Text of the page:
Daily Words of God: Knowing God's Work | Excerpt 152

God’s work among man is inseparable from man, for man is the object of this work, and the only creature made by God that can bear testimony to God. The life of man and all of man’s activities are inseparable from God, and are all controlled by the hands of God, and it may even be said that no person can exist independently of God. None can deny this, for it is a fact. All that God does is for the profit of mankind, and directed at the schemes of Satan. All that man needs comes from God, and God is the source of man’s life. Thus, man is simply unable to part from God. God, furthermore, has never had any intention of parting from man. The work that God does is for the sake of all mankind, and His thoughts are always kind. For man, then, the work of God and the thoughts of God (that is, God’s will) are both “visions” that should be known by man. Such visions are also the management of God, and work that is incapable of being done by man. The requirements that God makes of man during His work, meanwhile, are called the “practice” of man. Visions are the work of God Himself, or are His will for mankind or the aims and significance of His work. Visions can also be said to be a part of the management, for this management is the work of God, and is directed at man, which means that it is the work that God does among man. This work is the evidence and the path through which man comes to know God, and it is of the utmost importance for man. If, instead of paying attention to the knowledge of God’s work, people only pay attention to the doctrines of belief in God, or to triflingly unimportant details, then they simply will not know God, and, moreover, will not be after God’s heart. The work of God is exceedingly helpful to man’s knowledge of God, and is called visions. These visions are the work of God, the will of God, and the aims and significance of God’s work; they are all of benefit to man. Practice refers to that which should be done by man, that which should be done by the creatures that follow God. It is also the duty of man. What man is supposed to do is not something that was understood by man from the very beginning, but is the requirements that God makes of man during His work. These requirements become gradually deeper and more elevated as God works. For example, during the Age of Law, man had to follow the law, and during the Age of Grace, man had to bear the cross. The Age of Kingdom is different: The requirements of man are higher than during the Age of Law and the Age of Grace. As the visions become more elevated, the requirements of man become ever higher, and become ever clearer and more real. Likewise, the visions also become increasingly real. These many real visions are not only conducive to man’s obedience to God, but are, moreover, conducive to his knowledge of God.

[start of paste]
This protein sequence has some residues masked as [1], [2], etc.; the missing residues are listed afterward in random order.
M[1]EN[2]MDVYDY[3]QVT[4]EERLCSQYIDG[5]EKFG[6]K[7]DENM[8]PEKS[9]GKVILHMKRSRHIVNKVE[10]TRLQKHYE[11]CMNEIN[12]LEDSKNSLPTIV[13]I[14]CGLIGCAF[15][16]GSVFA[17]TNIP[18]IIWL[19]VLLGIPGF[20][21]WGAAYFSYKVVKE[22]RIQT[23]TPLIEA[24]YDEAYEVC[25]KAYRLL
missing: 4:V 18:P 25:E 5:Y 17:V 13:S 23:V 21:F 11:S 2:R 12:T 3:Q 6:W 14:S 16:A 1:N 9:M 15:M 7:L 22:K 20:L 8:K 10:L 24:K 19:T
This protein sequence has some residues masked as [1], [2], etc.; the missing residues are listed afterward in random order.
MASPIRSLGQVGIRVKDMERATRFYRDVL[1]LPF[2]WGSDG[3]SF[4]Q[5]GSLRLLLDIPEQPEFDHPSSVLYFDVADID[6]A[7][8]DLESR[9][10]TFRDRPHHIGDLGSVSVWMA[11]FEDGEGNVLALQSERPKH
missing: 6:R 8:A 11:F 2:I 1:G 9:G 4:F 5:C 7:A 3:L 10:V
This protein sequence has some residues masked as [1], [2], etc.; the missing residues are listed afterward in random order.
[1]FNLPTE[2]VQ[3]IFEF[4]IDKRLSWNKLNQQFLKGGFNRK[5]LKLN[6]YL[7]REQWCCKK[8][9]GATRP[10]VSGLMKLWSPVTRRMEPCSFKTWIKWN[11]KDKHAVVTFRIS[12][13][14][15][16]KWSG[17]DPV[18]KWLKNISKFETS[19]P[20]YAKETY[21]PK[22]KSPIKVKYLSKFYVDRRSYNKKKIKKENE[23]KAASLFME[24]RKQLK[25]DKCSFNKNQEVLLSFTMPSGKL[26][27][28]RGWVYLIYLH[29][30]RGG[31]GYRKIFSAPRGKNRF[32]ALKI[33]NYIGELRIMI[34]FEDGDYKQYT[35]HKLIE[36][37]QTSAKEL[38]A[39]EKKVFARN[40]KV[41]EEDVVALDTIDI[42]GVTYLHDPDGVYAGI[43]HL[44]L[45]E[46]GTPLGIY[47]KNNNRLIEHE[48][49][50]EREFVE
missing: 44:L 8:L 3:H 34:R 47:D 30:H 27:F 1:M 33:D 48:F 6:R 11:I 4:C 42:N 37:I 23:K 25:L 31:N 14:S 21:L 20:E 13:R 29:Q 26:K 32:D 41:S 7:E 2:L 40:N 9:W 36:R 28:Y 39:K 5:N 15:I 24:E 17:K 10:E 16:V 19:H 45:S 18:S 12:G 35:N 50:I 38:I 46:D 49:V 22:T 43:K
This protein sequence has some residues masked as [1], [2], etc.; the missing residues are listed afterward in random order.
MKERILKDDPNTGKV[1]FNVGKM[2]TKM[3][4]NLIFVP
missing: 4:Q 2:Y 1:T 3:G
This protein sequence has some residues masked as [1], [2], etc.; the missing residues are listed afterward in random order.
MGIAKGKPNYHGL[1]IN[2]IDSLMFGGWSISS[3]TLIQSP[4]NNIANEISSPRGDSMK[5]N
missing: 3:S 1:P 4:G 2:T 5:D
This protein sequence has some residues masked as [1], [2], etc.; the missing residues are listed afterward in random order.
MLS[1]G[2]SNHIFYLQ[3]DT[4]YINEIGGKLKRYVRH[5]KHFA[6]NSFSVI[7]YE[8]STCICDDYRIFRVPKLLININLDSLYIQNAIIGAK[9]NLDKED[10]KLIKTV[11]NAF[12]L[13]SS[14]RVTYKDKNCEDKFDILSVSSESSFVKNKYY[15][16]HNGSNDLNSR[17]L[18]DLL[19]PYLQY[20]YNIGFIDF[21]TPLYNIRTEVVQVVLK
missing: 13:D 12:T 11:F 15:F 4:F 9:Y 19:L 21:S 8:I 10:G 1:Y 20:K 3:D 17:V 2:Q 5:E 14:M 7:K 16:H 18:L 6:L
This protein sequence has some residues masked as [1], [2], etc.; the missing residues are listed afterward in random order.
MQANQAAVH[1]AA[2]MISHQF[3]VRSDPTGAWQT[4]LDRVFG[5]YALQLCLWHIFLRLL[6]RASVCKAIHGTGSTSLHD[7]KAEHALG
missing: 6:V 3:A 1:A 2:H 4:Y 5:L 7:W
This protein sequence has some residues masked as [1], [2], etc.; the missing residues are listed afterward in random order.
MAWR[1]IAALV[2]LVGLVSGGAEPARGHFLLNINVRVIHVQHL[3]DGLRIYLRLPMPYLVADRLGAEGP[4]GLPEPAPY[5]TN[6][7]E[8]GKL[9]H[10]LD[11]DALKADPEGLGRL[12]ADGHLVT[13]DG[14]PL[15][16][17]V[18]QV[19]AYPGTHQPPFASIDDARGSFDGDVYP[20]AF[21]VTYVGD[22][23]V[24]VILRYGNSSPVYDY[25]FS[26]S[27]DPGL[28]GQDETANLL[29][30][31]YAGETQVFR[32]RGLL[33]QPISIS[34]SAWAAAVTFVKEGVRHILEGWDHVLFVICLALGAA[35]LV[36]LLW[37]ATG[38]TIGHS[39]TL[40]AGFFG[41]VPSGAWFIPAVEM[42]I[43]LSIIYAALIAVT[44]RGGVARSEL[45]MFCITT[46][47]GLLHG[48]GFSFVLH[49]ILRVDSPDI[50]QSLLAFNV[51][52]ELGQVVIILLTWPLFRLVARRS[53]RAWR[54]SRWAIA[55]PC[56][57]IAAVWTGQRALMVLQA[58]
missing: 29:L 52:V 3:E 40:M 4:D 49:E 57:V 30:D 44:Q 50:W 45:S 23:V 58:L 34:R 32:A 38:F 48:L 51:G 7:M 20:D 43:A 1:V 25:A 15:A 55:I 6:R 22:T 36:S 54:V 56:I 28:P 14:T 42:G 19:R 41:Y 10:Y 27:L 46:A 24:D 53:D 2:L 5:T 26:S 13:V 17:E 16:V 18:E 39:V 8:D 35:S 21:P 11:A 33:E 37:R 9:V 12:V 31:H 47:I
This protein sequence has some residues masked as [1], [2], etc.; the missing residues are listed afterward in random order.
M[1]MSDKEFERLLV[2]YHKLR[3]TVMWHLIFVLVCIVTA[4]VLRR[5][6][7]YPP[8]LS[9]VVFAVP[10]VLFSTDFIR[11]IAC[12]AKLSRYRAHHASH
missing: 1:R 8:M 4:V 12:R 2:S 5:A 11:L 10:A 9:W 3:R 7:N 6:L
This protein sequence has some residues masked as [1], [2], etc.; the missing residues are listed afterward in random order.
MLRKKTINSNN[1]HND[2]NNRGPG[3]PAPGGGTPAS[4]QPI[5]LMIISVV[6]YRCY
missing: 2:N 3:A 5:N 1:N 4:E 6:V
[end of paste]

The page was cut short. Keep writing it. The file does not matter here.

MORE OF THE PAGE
—The Word, Vol. 1. The Appearance and Work of God. God’s Work and Man’s Practice

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